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Ben Boersma
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Great, indepth review as always Neil.
The graphics and the component quality that has gone into this actually astonishes me. Fantastic stuff.

As I've said before, Z-Man has compiled themselves a very nice catalog of games. This appears to be a very worthy addition.

Great to see games by Aussie designers get out there - and this one looks to be the goods. Not something I would normally play, but the review has made it something I'd be interested in looking at more seriously.

Cheers,
Ben.
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Merric Blackman
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da pyrate wrote:
If it wasn't for the fact that I have known Peter for many years I would have been willing to bet good money that Peter Hawes was really a psuedonym for Alan Moon or Reiner Knizia.


I would have said Martin Wallace; it feels more "Wallacy" to me.

Cheers,
Merric
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Babak Hadi
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Wow that's an excellent review - almost as good as the game itself!
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Brian Gee
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Very helpful review, thanks. From what I had read and seen so far, I knew the components were great, but this review helped illuminate some of the fun aspects of the gameplay. Cheers!
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McDog
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Hope you lads don't mind me horning in on the all Aussie party.

Great review. So far I like the game after one play, hope to get in a few more.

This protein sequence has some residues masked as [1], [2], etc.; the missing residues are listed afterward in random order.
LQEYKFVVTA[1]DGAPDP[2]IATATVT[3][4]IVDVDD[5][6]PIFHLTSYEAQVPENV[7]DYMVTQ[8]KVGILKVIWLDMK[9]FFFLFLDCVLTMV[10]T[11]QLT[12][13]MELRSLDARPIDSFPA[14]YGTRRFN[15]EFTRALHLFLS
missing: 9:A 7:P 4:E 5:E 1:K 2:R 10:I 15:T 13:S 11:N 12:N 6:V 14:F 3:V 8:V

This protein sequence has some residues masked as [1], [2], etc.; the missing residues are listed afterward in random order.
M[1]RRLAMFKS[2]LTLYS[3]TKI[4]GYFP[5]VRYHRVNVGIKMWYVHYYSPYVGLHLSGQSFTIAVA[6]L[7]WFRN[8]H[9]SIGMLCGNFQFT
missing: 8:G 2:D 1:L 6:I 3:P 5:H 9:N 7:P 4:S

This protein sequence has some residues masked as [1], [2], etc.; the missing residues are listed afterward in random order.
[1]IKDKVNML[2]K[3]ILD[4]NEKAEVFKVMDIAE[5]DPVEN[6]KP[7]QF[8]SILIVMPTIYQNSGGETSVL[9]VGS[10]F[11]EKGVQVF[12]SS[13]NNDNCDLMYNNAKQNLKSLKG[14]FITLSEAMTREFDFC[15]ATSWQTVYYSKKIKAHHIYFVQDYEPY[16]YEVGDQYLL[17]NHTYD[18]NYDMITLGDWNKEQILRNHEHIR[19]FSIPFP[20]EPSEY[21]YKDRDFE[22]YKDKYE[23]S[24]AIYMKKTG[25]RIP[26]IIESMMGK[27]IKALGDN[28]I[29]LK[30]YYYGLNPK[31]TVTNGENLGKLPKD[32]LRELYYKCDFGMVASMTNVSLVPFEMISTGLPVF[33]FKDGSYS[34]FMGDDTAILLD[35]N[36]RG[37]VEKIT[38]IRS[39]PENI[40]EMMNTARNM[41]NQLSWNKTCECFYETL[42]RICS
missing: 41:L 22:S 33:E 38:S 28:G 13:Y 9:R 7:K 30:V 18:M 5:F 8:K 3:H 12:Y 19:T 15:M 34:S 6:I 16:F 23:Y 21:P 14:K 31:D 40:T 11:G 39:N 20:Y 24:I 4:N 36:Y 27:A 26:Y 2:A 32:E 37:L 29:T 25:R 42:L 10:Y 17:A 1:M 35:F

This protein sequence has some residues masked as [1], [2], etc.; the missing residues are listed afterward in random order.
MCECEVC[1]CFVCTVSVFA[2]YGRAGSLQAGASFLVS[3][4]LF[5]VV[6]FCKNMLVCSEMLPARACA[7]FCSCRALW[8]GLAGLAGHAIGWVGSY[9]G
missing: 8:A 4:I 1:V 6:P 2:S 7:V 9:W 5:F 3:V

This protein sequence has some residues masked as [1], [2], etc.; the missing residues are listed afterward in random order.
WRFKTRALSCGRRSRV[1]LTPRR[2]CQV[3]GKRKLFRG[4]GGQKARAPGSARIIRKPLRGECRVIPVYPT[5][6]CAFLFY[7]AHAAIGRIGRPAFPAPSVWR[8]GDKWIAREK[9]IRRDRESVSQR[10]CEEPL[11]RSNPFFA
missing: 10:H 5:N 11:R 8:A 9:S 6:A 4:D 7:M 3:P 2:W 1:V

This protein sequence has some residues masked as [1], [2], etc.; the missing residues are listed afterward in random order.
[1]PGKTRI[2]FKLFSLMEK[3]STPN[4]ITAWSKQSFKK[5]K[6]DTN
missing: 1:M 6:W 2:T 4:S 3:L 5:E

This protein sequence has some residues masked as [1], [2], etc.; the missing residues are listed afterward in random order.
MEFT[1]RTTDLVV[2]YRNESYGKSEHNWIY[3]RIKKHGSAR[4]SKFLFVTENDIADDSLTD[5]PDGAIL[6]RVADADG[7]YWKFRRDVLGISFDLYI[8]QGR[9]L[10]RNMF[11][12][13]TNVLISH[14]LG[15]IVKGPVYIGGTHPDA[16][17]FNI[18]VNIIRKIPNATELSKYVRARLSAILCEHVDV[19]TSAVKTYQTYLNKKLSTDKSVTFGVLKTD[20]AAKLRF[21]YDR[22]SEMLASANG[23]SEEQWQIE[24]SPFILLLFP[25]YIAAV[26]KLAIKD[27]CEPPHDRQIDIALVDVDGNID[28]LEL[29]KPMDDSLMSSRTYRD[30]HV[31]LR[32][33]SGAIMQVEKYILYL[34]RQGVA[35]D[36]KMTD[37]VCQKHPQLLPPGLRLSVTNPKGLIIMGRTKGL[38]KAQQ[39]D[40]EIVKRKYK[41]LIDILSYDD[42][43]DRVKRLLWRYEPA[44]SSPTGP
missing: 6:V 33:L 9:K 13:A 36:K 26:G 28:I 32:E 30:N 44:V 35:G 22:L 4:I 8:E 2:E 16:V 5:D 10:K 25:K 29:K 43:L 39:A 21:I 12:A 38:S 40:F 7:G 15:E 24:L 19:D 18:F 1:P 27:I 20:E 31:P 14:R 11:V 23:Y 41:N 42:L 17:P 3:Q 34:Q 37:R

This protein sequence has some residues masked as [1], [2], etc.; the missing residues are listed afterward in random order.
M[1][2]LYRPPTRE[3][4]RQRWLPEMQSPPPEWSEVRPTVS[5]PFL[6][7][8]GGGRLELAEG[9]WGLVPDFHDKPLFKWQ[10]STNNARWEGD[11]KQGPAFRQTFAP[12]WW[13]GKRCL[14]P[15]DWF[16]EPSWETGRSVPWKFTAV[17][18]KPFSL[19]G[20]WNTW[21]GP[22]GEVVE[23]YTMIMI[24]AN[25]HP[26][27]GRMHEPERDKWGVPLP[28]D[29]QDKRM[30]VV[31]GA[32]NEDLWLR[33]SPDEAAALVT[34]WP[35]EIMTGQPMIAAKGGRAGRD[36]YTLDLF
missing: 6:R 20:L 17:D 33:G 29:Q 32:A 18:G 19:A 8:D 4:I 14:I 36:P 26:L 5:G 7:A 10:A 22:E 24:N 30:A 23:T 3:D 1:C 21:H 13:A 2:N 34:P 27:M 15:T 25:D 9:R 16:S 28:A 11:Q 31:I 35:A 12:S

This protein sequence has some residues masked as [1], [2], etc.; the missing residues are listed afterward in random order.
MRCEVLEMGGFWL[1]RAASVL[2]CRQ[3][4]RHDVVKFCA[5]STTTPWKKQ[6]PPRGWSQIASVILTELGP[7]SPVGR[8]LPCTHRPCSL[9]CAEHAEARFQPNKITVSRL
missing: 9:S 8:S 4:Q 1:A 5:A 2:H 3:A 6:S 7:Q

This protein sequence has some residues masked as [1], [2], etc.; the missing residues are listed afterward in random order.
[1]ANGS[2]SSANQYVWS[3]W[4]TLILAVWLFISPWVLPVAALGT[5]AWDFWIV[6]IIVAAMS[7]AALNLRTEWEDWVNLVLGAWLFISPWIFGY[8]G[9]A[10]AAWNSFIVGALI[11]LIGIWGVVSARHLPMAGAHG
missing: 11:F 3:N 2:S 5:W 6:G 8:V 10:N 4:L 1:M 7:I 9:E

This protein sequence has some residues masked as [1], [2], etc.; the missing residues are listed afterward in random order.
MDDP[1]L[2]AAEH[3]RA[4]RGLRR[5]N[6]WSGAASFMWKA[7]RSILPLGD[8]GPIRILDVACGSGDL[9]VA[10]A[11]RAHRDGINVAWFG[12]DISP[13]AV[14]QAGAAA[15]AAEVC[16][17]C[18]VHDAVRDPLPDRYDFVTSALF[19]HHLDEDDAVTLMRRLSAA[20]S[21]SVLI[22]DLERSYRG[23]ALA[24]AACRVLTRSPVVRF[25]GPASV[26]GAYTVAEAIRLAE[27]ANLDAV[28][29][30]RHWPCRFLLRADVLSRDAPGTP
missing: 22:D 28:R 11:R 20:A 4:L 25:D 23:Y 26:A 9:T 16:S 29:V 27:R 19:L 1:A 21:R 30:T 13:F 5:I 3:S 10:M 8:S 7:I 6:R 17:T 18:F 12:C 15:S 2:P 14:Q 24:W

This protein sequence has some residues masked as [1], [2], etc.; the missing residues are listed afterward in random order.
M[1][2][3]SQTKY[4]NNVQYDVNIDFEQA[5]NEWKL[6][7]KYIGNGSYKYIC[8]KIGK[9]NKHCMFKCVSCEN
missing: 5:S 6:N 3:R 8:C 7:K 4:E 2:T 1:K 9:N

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James Fehr
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Now this is a review!!! Thanks for taking the time to write this up Neil! I remember this game being played as a prototype at BGG.CON 2008 and I was really hoping it was as good as it sounded. The designer is a great guy, and I wish him all the best with this game.
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Randolph Bookman
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Neil,
Can you tell me about the actual play time. Looks like a very cool game but is it really a 2hour game, or is it more like 2hrs per person?
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shieldwolf wrote:
Neil,
Can you tell me about the actual play time. Looks like a very cool game but is it really a 2hour game, or is it more like 2hrs per person?


Unless you have an AP problem within the play group 2 hours is the longest it should take. We achieved that in our first learning game in the middle of a loud and crowded convention.

Once the basic rule set is understood the game should take somewhere around 1 hr 30 to 1hr 40min.
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Sean parmenter
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In my experience, the 4 player game really does only take 2 hours for beginners and down to 90 mins once you know the game. Although a type of wargame with all the strategic planning required of a wargame, the great time saver here is the simultaneous planning phase. All the downtime for everyone is simultaneous, whereas in most games you have to wait for 3 other people to do their turn. This is a great aspect of the game and a huge time saver for this genre of game.
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Richard Dewsbery
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Having played the game five times now (4 in the same weekend) and watched a sixth, I concur. The *longest* game that I played was 2 hours 20 mins; the shortest was 90 minutes. Most of the games were played with people who hadn't played before, but the 90-minute game was with players who had played in one of the earlier games that weekend.

I can't see it getting much quicker without losing some of the nuances, but neither can I see it taking vastly longer than 2.5 hours unless you have a group that is seriously prone to dithering. One ditherer can hold things up a little bit (if he takes inordinately longer than everyone else to plan), but as the planning is done simultaneously it is less of a problem than with most other games.